The mechanism by which macrophages are pathological in IPF is a result of this alternative activation. Lung fibrosis mediated by γ-herpesvirus is associated with recruitment of macrophages to the lung, their exposure to Th2 cytokines and subsequent alternative activation. Both the damaged lungs and the macrophages within stained positive for arginase 1, in both a mouse model and in patient samples [47]. AAMs have increased arginase activity; its role in converting arginine to ornithine, proline, and polyamine induces proliferation of fibroblasts, collagen production and, subsequently, the development of fibrosis [49].

In addition to arginase, macrophages are a critical factor in the initiation of fibrosis through their production of TNF, IL-6, IL-1β, and TGFβ and of platelet-derived growth factor (PDGF) ([50], reviewed in [44]). These, in particular PDGF and TGFβ, induce the proliferation of myofibroblasts, which secrete collagen [51]. Pulmonary macrophages also secrete MMPs, which degrade the extracellular matrix and so attract more immune cells to the site, perpetuating the inflammatory and remodelling cycle and exacerbating the formation of scar tissue.

7. Summary

In the absence of infection, cautiously reactive alveolar macrophages are the perfect guardians of the immune response in the lung, preventing overreaction to inhaled antigen and maintaining a generally “suppressive” environment. In addition, both alveolar and exudate macrophages are important in the early clearance of pathogens. However, following antigenic challenge, macrophages can tip from protection into immunopathology, with the best features that make them ideal to patrol the airways—cytokine and chemokine production, killing and phagocytosis of infected cells, clearance of debris, and remodelling of the lung—becoming damaging. The untethering of AM constraints and their resulting inflammatory cytokine storm in response to bacterial and viral infection can lead to development of epithelial cell death and consequent septic spread of bacteria to the blood, inappropriate migration of other cell types into the lung, clogging of the airways, deposition of ECM, and dysregulated repair of the damaged tissue. It is for these reasons that the constraining of AM responses during disease remains an attractive therapeutic target.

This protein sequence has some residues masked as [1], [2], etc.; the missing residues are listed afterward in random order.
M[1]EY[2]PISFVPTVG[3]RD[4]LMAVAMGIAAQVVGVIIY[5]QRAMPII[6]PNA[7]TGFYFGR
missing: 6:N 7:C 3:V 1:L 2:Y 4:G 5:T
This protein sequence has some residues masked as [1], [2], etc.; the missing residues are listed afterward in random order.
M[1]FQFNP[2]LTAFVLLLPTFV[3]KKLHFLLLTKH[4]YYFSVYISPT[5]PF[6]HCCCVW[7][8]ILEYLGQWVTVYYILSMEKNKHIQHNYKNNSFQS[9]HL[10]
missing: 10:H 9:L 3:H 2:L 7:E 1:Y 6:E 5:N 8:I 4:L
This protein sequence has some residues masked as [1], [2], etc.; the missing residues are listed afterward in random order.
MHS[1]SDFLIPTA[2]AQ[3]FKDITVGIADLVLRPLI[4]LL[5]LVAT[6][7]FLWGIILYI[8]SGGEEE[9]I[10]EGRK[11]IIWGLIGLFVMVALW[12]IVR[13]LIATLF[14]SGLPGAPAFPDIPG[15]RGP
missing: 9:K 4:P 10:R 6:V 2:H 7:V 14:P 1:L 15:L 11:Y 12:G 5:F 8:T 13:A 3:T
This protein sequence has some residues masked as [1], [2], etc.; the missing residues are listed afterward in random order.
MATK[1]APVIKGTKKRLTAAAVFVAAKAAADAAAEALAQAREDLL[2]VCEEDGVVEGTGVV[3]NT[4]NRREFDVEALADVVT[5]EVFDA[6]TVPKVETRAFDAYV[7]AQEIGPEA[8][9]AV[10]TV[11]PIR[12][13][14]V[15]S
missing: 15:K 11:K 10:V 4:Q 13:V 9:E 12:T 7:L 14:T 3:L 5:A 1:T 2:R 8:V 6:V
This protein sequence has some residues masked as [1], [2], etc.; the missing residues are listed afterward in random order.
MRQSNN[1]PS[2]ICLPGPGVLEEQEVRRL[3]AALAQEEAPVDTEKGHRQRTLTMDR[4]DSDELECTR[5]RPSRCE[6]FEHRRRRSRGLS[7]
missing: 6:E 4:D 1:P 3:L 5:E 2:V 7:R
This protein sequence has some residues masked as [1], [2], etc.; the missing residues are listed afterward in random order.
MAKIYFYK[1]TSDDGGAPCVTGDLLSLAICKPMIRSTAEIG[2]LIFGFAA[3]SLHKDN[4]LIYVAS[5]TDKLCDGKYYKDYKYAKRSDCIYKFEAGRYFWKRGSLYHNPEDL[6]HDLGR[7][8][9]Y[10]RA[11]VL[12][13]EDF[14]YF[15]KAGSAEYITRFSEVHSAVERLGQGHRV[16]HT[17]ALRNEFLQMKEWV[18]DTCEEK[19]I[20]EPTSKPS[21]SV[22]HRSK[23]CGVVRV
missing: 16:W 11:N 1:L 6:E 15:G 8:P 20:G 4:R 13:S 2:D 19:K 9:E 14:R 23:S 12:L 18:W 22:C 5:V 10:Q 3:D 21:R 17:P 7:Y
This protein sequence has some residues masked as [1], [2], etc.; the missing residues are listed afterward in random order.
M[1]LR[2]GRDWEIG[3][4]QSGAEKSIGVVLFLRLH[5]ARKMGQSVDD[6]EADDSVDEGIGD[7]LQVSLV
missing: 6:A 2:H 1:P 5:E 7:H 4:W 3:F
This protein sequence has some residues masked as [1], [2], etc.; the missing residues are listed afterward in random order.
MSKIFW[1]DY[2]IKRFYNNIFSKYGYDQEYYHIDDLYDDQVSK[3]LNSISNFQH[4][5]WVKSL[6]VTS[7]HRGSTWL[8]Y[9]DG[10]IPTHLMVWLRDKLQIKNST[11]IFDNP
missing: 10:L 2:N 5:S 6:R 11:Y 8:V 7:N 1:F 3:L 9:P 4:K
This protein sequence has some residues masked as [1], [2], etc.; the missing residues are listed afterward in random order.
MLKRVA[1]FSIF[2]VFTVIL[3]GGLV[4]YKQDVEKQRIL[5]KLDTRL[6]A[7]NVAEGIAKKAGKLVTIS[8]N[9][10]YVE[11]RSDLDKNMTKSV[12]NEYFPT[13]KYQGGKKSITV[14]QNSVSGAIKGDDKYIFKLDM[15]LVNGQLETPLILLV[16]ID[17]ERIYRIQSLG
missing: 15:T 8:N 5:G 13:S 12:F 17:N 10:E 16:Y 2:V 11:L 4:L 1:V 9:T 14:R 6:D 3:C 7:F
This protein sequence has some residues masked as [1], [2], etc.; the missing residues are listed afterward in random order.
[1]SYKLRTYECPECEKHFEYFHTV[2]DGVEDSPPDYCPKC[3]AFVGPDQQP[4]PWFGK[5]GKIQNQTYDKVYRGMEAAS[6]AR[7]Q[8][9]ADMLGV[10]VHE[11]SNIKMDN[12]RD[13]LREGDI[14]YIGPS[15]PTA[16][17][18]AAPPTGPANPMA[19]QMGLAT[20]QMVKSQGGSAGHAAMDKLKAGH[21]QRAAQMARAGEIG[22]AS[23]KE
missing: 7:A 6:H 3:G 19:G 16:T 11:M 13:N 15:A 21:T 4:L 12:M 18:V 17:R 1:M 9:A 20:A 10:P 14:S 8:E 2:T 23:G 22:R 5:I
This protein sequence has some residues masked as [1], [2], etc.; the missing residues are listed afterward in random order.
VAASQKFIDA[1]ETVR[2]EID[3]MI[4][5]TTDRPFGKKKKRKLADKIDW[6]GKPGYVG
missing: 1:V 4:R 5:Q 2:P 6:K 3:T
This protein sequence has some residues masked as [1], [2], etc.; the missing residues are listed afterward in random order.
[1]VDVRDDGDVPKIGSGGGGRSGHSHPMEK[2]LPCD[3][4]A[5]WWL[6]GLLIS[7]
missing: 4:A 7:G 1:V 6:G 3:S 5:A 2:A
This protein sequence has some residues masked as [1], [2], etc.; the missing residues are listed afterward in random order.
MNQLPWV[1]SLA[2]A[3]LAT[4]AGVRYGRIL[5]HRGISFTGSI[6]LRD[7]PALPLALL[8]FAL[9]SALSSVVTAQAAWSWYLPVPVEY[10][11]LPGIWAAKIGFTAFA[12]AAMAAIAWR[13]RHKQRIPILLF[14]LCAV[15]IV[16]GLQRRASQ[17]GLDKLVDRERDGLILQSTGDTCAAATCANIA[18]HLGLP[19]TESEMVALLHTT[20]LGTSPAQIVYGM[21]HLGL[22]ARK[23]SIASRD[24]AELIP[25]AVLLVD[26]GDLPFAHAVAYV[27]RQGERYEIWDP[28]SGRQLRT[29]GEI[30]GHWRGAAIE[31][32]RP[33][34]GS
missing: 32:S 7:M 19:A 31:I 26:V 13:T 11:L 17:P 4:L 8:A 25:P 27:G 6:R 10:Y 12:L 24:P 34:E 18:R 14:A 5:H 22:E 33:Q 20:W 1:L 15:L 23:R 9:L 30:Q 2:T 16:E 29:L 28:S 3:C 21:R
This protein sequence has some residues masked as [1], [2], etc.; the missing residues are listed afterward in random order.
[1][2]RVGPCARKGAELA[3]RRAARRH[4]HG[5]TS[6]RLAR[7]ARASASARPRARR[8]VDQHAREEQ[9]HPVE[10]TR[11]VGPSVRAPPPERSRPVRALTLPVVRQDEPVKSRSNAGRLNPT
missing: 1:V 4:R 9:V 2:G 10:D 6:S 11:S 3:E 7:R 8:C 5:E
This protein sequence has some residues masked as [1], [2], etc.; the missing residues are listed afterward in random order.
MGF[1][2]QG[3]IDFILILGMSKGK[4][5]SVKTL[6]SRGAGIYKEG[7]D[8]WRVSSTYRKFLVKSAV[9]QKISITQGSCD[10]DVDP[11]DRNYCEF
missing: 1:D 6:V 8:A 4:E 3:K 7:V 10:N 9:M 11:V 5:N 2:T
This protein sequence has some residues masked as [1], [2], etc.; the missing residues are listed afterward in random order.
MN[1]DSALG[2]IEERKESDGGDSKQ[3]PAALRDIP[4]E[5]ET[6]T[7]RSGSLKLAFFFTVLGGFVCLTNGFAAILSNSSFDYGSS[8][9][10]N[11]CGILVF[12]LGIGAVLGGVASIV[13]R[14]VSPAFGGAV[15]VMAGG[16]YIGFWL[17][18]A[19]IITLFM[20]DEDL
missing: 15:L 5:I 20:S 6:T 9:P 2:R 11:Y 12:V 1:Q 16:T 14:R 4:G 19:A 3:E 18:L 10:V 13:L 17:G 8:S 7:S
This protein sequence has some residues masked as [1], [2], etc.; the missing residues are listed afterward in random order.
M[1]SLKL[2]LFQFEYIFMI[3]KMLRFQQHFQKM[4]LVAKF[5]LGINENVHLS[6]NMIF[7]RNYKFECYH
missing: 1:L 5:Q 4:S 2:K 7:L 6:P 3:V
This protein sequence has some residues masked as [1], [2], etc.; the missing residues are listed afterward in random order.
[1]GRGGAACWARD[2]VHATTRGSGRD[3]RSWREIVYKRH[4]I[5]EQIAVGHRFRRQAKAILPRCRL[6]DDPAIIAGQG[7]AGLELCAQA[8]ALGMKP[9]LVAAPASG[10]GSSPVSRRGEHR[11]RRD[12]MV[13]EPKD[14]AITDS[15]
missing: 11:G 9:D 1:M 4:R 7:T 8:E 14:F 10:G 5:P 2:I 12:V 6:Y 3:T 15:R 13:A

AM:Alveolar macrophages
AAM:Alternatively activated macrophages
BAL:Bronchoalveolar lavage
CF:Cystic fibrosis
DC:Dendritic cells
GMCSF:Granulocyte/macrophage colony stimulating factor
HGF:Hepatocyte growth factor
IPF:Idiopathic pulmonary fibrosis
PDGF:Platelet-derived growth factor
MMP:Matrix metalloproteinase
TNF:Tumour necrosis factor
TRAIL:TNF-related apoptosis-inducing ligand.